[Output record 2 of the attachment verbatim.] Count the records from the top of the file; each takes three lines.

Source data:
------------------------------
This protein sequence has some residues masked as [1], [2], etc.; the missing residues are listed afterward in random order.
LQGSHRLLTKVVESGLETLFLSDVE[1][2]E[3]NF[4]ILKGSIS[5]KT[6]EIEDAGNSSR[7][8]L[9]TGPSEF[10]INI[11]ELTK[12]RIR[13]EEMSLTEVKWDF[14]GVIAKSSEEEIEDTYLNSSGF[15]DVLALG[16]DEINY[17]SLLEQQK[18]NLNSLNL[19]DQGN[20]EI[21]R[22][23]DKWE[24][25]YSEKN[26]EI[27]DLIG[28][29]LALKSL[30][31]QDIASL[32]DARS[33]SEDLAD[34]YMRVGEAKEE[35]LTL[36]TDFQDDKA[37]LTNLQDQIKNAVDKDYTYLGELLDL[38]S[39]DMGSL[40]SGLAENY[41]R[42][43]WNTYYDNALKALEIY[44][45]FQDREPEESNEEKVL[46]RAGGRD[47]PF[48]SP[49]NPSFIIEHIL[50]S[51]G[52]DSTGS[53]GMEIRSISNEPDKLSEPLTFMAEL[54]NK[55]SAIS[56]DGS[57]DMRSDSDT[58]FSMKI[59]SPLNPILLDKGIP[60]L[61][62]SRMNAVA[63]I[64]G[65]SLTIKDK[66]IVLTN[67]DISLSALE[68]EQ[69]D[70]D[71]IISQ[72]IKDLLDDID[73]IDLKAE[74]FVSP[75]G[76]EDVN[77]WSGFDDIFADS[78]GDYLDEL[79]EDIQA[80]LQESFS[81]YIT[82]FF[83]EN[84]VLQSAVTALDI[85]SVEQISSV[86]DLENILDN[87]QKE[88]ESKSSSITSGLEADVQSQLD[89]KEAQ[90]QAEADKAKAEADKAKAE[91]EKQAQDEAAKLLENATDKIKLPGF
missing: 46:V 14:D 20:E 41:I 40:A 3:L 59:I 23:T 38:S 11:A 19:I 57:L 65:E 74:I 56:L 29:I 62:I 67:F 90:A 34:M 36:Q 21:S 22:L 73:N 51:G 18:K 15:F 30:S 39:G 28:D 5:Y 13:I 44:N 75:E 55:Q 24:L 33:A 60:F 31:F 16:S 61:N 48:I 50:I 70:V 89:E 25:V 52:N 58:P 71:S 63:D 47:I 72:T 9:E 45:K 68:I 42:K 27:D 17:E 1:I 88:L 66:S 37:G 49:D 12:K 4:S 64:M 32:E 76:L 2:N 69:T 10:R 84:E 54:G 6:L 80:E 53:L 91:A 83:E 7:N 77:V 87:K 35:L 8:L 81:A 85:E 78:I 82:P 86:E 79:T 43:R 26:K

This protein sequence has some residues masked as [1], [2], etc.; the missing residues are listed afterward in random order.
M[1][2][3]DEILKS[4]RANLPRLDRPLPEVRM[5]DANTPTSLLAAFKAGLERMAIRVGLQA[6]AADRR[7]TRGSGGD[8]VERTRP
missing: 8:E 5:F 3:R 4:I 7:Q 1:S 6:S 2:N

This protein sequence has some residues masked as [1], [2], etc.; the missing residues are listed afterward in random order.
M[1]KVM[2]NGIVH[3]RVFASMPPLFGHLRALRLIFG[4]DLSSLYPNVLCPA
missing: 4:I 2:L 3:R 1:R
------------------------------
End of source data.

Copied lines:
This protein sequence has some residues masked as [1], [2], etc.; the missing residues are listed afterward in random order.
M[1][2][3]DEILKS[4]RANLPRLDRPLPEVRM[5]DANTPTSLLAAFKAGLERMAIRVGLQA[6]AADRR[7]TRGSGGD[8]VERTRP
missing: 8:E 5:F 3:R 4:I 7:Q 1:S 6:S 2:N